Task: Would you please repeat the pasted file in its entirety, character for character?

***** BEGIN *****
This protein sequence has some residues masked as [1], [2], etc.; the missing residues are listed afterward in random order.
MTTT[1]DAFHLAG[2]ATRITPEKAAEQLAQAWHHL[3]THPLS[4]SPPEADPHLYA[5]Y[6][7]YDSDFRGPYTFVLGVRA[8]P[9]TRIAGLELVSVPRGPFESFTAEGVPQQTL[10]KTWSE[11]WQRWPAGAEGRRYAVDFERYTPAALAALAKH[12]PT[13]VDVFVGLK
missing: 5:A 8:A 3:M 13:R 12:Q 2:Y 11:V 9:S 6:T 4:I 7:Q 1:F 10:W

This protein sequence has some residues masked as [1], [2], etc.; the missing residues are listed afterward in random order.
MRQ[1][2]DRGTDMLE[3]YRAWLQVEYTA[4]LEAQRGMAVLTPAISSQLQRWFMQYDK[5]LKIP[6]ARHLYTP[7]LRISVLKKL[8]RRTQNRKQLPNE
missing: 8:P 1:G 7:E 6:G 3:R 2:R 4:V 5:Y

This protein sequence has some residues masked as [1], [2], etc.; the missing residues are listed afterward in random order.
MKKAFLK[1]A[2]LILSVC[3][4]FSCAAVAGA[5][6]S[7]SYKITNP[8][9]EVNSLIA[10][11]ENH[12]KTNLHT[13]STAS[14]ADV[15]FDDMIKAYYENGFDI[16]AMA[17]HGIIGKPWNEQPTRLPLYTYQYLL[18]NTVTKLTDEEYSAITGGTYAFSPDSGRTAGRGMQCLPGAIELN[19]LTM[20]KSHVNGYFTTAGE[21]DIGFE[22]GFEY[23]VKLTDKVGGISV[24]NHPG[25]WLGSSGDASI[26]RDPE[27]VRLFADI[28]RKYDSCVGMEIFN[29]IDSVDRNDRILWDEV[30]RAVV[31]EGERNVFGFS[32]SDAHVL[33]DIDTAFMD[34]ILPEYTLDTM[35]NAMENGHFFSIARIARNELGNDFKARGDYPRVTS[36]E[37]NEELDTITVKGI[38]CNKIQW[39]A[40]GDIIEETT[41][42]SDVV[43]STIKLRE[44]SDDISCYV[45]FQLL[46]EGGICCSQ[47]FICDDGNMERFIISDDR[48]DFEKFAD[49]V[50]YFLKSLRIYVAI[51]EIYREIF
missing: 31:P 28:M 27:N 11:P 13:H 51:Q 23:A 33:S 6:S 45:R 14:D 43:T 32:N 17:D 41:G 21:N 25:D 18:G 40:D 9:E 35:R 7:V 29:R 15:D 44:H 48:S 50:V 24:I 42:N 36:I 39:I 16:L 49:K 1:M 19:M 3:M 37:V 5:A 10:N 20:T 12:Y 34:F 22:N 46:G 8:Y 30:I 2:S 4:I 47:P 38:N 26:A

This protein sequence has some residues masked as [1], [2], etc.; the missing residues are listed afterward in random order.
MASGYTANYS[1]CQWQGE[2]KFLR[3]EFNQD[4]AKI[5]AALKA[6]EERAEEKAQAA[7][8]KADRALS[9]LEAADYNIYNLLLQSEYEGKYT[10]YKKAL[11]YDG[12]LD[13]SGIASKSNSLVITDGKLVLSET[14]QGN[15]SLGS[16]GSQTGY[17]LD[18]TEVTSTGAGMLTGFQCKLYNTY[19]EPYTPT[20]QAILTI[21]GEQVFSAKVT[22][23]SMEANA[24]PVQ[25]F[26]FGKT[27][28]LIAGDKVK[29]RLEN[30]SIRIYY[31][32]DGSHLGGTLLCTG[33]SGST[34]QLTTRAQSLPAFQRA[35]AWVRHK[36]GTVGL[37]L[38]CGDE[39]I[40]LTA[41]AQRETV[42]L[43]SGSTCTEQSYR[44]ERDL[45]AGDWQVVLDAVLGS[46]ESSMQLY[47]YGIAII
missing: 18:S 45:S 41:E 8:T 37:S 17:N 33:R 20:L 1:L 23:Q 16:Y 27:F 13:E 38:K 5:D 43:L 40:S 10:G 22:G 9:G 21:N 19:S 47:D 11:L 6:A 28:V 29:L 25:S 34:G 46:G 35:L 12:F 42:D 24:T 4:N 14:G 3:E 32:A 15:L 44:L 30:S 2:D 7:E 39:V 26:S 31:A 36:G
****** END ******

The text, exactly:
This protein sequence has some residues masked as [1], [2], etc.; the missing residues are listed afterward in random order.
MTTT[1]DAFHLAG[2]ATRITPEKAAEQLAQAWHHL[3]THPLS[4]SPPEADPHLYA[5]Y[6][7]YDSDFRGPYTFVLGVRA[8]P[9]TRIAGLELVSVPRGPFESFTAEGVPQQTL[10]KTWSE[11]WQRWPAGAEGRRYAVDFERYTPAALAALAKH[12]PT[13]VDVFVGLK
missing: 5:A 8:A 3:M 13:R 12:Q 2:Y 11:V 9:S 6:T 4:I 7:Q 1:F 10:W

This protein sequence has some residues masked as [1], [2], etc.; the missing residues are listed afterward in random order.
MRQ[1][2]DRGTDMLE[3]YRAWLQVEYTA[4]LEAQRGMAVLTPAISSQLQRWFMQYDK[5]LKIP[6]ARHLYTP[7]LRISVLKKL[8]RRTQNRKQLPNE
missing: 8:P 1:G 7:E 6:G 3:R 2:R 4:V 5:Y

This protein sequence has some residues masked as [1], [2], etc.; the missing residues are listed afterward in random order.
MKKAFLK[1]A[2]LILSVC[3][4]FSCAAVAGA[5][6]S[7]SYKITNP[8][9]EVNSLIA[10][11]ENH[12]KTNLHT[13]STAS[14]ADV[15]FDDMIKAYYENGFDI[16]AMA[17]HGIIGKPWNEQPTRLPLYTYQYLL[18]NTVTKLTDEEYSAITGGTYAFSPDSGRTAGRGMQCLPGAIELN[19]LTM[20]KSHVNGYFTTAGE[21]DIGFE[22]GFEY[23]VKLTDKVGGISV[24]NHPG[25]WLGSSGDASI[26]RDPE[27]VRLFADI[28]RKYDSCVGMEIFN[29]IDSVDRNDRILWDEV[30]RAVV[31]EGERNVFGFS[32]SDAHVL[33]DIDTAFMD[34]ILPEYTLDTM[35]NAMENGHFFSIARIARNELGNDFKARGDYPRVTS[36]E[37]NEELDTITVKGI[38]CNKIQW[39]A[40]GDIIEETT[41][42]SDVV[43]STIKLRE[44]SDDISCYV[45]FQLL[46]EGGICCSQ[47]FICDDGNMERFIISDDR[48]DFEKFAD[49]V[50]YFLKSLRIYVAI[51]EIYREIF
missing: 31:P 28:M 27:N 11:P 13:H 51:Q 23:A 33:S 6:S 45:R 14:D 43:T 32:N 17:D 41:G 21:N 25:D 18:G 40:D 9:E 35:R 7:V 29:R 15:D 44:H 48:S 50:V 24:I 42:N 36:I 39:I 16:L 49:K 1:M 19:M 3:M 37:V 5:A 10:N 20:T 12:Y 34:F 22:N 46:G 8:Y 30:I 2:S 4:I 47:P 38:N 26:A

This protein sequence has some residues masked as [1], [2], etc.; the missing residues are listed afterward in random order.
MASGYTANYS[1]CQWQGE[2]KFLR[3]EFNQD[4]AKI[5]AALKA[6]EERAEEKAQAA[7][8]KADRALS[9]LEAADYNIYNLLLQSEYEGKYT[10]YKKAL[11]YDG[12]LD[13]SGIASKSNSLVITDGKLVLSET[14]QGN[15]SLGS[16]GSQTGY[17]LD[18]TEVTSTGAGMLTGFQCKLYNTY[19]EPYTPT[20]QAILTI[21]GEQVFSAKVT[22][23]SMEANA[24]PVQ[25]F[26]FGKT[27][28]LIAGDKVK[29]RLEN[30]SIRIYY[31][32]DGSHLGGTLLCTG[33]SGST[34]QLTTRAQSLPAFQRA[35]AWVRHK[36]GTVGL[37]L[38]CGDE[39]I[40]LTA[41]AQRETV[42]L[43]SGSTCTEQSYR[44]ERDL[45]AGDWQVVLDAVLGS[46]ESSMQLY[47]YGIAII
missing: 18:S 45:S 41:E 8:T 37:S 17:N 33:R 20:L 1:L 23:Q 16:Y 27:F 13:E 38:K 5:D 43:L 40:S 10:G 22:G 9:G 21:N 19:S 47:D 11:L 6:A 28:V 29:L 25:S 34:G 46:G 35:L 12:F 42:D 24:T 4:N 14:G 3:E 32:A 15:L 44:L 30:S 2:D 7:E 39:V 26:S 31:A 36:G